If you fancy yourself a wine drinker, then you know there’s no sadder sound than the “glug-glug” of a bottle being poured down the drain because it sat open for too long. While oxygen is great for “opening up” a wine when the cork is first removed, too much oxidation can lead to bland tasting glass or a vino that tastes like vinegar. While drinking a bottle that’s been open for a week certainly won’t make you sick or have any other adverse effects on your health, whether or not it’ll actually be enjoyable is a different question.

The second a cork is removed from a bottle, the wine inside immediately begins to interact with oxygen, bringing out aromas and flavors suppressed by time. However, too much of anything is never good. As the days go on and your open bottle receives more and more exposure to oxygen, you’ll find that the wine becomes less and less enjoyable.

When debating whether or not to drink that week-old bottle, there are few telltale signs to look out for that will let you know if the wine has spoiled. First and foremost, the wine’s color should be enough to alert you if something is amiss — spoiled reds will take on a rusty brown hue while past-due whites transform from lighter shades of yellow to gold or even opaque. If you’re not noticing any differences in color, certain aromas could also signify that your bottle has started to turn. Where fresh wines will have aromas of fruit cut with vibrant acidity, bottles beginning to sour will have sharper, more bitter, almost acetone-like smells. If the nose is enough to take you aback, it’s probably not a bottle worth drinking any longer — but again, it won’t physically harm you if you do.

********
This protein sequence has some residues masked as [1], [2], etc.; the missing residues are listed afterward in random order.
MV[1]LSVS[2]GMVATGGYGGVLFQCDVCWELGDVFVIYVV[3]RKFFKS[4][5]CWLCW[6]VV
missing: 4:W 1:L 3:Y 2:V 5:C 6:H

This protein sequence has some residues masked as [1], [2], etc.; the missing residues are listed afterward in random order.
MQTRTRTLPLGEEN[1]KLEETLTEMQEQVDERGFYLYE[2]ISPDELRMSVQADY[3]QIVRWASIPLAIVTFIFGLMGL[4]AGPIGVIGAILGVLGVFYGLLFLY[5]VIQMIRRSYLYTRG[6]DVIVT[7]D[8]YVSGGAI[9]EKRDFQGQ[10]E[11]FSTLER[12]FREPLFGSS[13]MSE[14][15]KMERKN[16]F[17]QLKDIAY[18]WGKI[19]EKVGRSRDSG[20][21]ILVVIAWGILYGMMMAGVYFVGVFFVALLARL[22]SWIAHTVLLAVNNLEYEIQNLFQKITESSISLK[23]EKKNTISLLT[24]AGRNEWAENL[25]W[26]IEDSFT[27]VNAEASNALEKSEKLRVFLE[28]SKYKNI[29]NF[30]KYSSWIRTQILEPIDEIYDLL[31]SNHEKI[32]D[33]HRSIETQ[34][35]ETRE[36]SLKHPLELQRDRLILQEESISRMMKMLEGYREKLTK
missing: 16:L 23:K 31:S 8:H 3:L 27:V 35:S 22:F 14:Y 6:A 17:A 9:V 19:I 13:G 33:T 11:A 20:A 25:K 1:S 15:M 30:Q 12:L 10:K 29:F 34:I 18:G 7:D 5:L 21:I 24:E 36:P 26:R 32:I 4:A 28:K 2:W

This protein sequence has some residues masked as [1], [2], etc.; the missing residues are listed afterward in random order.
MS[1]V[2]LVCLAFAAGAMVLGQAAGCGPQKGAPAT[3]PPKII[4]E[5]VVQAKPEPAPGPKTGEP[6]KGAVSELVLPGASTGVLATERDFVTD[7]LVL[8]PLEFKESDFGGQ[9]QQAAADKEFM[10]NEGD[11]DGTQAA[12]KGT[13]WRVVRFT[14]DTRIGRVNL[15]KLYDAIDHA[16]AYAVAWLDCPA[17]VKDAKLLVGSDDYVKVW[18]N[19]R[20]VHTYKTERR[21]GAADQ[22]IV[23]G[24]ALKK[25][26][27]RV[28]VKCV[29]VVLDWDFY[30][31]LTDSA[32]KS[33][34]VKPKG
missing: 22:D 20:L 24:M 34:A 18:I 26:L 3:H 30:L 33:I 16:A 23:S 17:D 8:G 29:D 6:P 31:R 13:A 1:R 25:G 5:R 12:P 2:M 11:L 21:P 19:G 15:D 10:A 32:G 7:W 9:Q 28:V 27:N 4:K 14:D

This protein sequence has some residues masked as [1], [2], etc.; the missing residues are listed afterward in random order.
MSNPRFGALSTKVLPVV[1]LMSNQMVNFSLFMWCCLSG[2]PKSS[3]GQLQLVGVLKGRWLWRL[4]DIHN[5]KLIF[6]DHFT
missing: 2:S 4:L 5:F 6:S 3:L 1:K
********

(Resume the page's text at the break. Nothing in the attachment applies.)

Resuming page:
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If you decide to throw all caution to the wind and take a sip anyway, you’ll likely notice a number of flavors that feel unbalanced. Oxidized wine typically carries nuttier notes with lackluster fruit undertones. For wines with higher alcohol contents like Shiraz or Zinfandel, you may notice that, after a few days, they taste much boozier than when first opened.

When it comes to choosing a wine that’ll last you through the week, plan on picking a bottle with higher levels of residual sugars or preservatives like sulfites — sorry, natural wine. For example, Riesling, with its higher levels of sugar, will stay fresh after opening for longer than wines like Grenache or Pinot Noir, which have fewer preservatives and thus spoil faster. In general, high-tannin, high-acid wines with a fair amount of sulfites will last the longest. If you’re worried your beloved bottle may spoil before you have a chance to finish it, there are a number of incredible boxed wines on the market that stay fresh for weeks.

No matter the bottle you choose, when storing leftover vino, always be sure to push the cork back in as far as possible or consider purchasing wine stoppers to reduce the amount of oxygen entering the bottle before storing it in your refrigerator (yes, even if it’s red). When you’re ready to enjoy the bottle again, remove it from your fridge before allowing it to rest on the counter for 30-40 minutes before uncorking. And remember: If it still tastes good to you, then it’s still good to enjoy!